The law will address all actors involved in the system of prostitution, in a comprehensive way. Persons in prostitution won’t be criminalized anymore and on the contrary, will be offered alternatives to exit the system of prostitution. The demand for prostitution is recognized as the main driver of the exploitation, and the purchase of sex will therefore be criminalized. The fight against all forms of procuring and trafficking is strengthened, highlighting the links between prostitution and trafficking. Finally, prevention and education actions will be implemented to raise awareness to the reality of prostitution as a form of violence.

“France is now joining Sweden, Norway and Iceland, whose successful and progressive policies on prostitution are based on the fundamental principles of equality between women and men, human dignity, solidarity and justice. We congratulate the French parliamentarians for their courageous stance against the system of prostitution which exploits the most vulnerable, perpetuates male domination and fuels trafficking in women”, says Viviane Teitelbaum, President of the European Women’s Lobby.

Together with the 200 NGOs from all over Europe, which have signed the Brussels’ Call ‘Together for a Europe free from prostitution’, the EWL sees the French developments on prostitution as a sign that mentalities are evolving towards shared values of equality and dignity.

Debates are taking place in other European countries, and several are considering the Nordic model as the best way to implement gender equality, reduce violence against women, and tackle trafficking: the Irish Parliament issued a report recommending the criminalisation of the purchase of sex; the Cypriot Ombudswoman is pointing out to the links between prostitution and trafficking and the role of the demand for prostitution; the Finnish Justice Minister is supporting a full ban on purchasing sex, taking stock of the failure of his legislation to address trafficking when criminalizing only sex buyers from trafficked or exploited women.

“France is sending the clear message that 21st century societies are to be free from systems of prostitution. This is a unique moment for all the women still in prostitution and for all the survivors who have supported this move, and we want to pay tribute to their courage and strength”, says Pierrette Pape, Coordinator of EWL campaign ‘Together for a Europe free from prostitution’.

The EWL also congratulates the French coalition of women’s organisations, Abolition 2012, which has played a key role in raising awareness on the reality of prostitution at all levels. The next step in France will be the debate in the Senate, and the EWL, together with the 200 signatories of the Brussels’ Call, calls on all senators to confirm the abolitionist stance taken by France yesterday.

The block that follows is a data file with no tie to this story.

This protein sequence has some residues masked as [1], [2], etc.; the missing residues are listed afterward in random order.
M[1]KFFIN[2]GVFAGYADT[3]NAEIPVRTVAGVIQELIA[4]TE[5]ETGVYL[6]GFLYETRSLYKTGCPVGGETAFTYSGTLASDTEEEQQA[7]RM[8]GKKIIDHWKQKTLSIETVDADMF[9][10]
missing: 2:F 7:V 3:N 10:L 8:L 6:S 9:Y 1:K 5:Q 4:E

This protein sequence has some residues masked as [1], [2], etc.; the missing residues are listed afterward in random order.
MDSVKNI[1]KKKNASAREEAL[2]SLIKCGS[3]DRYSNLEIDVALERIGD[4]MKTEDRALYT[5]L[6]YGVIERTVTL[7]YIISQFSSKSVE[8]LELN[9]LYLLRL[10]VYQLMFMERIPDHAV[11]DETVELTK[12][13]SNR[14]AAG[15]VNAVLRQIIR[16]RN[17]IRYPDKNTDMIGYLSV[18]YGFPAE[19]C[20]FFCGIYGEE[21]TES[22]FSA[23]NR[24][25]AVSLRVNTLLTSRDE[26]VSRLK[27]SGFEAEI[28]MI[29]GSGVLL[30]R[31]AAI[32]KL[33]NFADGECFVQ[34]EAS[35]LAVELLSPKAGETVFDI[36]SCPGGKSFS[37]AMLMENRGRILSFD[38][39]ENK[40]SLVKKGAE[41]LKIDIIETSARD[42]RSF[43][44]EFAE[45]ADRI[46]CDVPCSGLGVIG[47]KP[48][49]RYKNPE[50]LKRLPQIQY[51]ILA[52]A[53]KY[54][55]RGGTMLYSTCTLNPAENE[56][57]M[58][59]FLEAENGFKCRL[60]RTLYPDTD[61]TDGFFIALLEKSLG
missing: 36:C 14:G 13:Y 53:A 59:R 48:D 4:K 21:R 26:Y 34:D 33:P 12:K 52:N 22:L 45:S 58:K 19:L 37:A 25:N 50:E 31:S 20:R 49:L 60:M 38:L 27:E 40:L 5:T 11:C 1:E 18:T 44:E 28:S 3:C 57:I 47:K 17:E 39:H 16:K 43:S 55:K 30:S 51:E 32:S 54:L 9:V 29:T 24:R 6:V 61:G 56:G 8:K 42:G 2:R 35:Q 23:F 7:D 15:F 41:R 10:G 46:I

Facts and figures on prostitution:

Prostitution is a form of violence against women:

• Between 80 and 95% of persons in prostitution have suffered some form of violence before entering the system of prostitution (rape, incest, pedophilia), 62% of women in prostitution report having been raped.
• 68% of women in prostitution meet the criteria for Post-Traumatic Stress Disorder in the same range as victims of torture.
• According to Interpol, a pimp earns 110 000 euros per year per prostituted person.
• Nevada, where procuring is decriminalised, sees the highest rates of rape compared to all US states.
• For 10% of girls and 37% of boys interviewed in Denmark, it is normal to receive money or gifts in exchange of a blow job.

Prostitution and trafficking:

• Globally, women constitute 85% of the victims of trafficking for sexual exploitation (prostitution).
• Globally, 79% of reported trafficking in human beings is for sexual exploitation (prostitution).
• In Europe, 62% of trafficking in human being is for sexual exploitation (prostitution). Women constitute 80% of victims of trafficking.
• According to the UN, trafficking in human beings is the second biggest source of illicit profits for criminals after drugs trade.

Prostitution in Sweden and the Netherlands:

• According to the Dutch Ministry of Justice’s study ‘Daalder’, there has been no significant improvement in the situation of persons in prostitution and the use of sedatives has increased.
• According to the same study, in the Netherlands, options for leaving the industry were in high demand, while only 6% of municipalities offer assistance.
• The Dutch National Police Force’s study on the sector of legalised prostitution found that between 50-90% of the women in licensed prostitution “work involuntarily”.
• In Sweden, the number of persons exploited in street prostitution has halved since 1999, while it tripled in Denmark and Norway for the same period.
• After ten years of implementation of the Swedish legislation, 70% of the population express full support for the law.
• In 1996, 13.6% of Swedish men said they had bought someone for prostitution purposes. In 2008, the figure had dropped to 7.8%.

For more information, interviews, background or visual materials, please contact Elvira Buijink, Communications and Media Officer, European Women’s Lobby; Tel: +32 2210 04 40; buijink@womenlobby.org, and see http://www.womenlobby.org.